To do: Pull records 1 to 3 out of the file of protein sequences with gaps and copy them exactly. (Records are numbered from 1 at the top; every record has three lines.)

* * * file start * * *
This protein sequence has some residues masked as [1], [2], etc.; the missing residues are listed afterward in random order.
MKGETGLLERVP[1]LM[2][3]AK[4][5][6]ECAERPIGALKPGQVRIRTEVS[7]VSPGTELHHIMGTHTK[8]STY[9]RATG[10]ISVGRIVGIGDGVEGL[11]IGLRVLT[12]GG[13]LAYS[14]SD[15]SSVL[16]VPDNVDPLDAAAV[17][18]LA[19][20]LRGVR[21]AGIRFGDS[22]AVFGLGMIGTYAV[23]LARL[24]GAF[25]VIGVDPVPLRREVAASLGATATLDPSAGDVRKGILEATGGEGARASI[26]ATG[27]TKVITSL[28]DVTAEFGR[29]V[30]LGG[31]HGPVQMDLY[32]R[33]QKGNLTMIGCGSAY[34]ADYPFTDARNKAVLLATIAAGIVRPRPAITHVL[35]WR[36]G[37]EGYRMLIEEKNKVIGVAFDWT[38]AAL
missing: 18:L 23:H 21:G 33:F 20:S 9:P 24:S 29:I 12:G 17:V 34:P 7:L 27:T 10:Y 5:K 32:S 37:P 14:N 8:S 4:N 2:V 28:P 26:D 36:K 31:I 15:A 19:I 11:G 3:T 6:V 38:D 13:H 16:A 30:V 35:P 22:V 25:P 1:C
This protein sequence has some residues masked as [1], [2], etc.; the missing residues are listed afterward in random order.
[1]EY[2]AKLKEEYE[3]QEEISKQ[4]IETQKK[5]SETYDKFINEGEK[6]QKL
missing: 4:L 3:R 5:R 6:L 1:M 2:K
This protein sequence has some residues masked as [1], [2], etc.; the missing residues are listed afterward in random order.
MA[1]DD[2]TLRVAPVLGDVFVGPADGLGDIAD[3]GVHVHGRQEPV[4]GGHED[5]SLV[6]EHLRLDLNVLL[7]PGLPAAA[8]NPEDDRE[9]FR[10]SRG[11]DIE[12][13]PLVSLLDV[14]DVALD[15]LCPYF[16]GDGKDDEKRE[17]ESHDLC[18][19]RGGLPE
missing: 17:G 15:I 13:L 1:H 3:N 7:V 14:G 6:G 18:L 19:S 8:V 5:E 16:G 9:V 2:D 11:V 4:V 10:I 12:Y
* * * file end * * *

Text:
This protein sequence has some residues masked as [1], [2], etc.; the missing residues are listed afterward in random order.
MKGETGLLERVP[1]LM[2][3]AK[4][5][6]ECAERPIGALKPGQVRIRTEVS[7]VSPGTELHHIMGTHTK[8]STY[9]RATG[10]ISVGRIVGIGDGVEGL[11]IGLRVLT[12]GG[13]LAYS[14]SD[15]SSVL[16]VPDNVDPLDAAAV[17][18]LA[19][20]LRGVR[21]AGIRFGDS[22]AVFGLGMIGTYAV[23]LARL[24]GAF[25]VIGVDPVPLRREVAASLGATATLDPSAGDVRKGILEATGGEGARASI[26]ATG[27]TKVITSL[28]DVTAEFGR[29]V[30]LGG[31]HGPVQMDLY[32]R[33]QKGNLTMIGCGSAY[34]ADYPFTDARNKAVLLATIAAGIVRPRPAITHVL[35]WR[36]G[37]EGYRMLIEEKNKVIGVAFDWT[38]AAL
missing: 18:L 23:H 21:G 33:F 20:S 9:P 24:S 29:I 12:G 17:V 34:P 7:L 27:T 10:Y 5:K 32:S 37:P 14:N 8:S 4:N 2:V 28:P 26:D 36:K 31:I 15:A 19:I 11:G 3:T 6:V 38:D 13:H 16:A 30:V 35:P 22:V 25:P 1:C
This protein sequence has some residues masked as [1], [2], etc.; the missing residues are listed afterward in random order.
[1]EY[2]AKLKEEYE[3]QEEISKQ[4]IETQKK[5]SETYDKFINEGEK[6]QKL
missing: 4:L 3:R 5:R 6:L 1:M 2:K
This protein sequence has some residues masked as [1], [2], etc.; the missing residues are listed afterward in random order.
MA[1]DD[2]TLRVAPVLGDVFVGPADGLGDIAD[3]GVHVHGRQEPV[4]GGHED[5]SLV[6]EHLRLDLNVLL[7]PGLPAAA[8]NPEDDRE[9]FR[10]SRG[11]DIE[12][13]PLVSLLDV[14]DVALD[15]LCPYF[16]GDGKDDEKRE[17]ESHDLC[18][19]RGGLPE
missing: 17:G 15:I 13:L 1:H 3:N 7:V 14:G 6:G 18:L 19:S 8:V 5:E 16:G 9:V 2:D 11:V 4:V 10:I 12:Y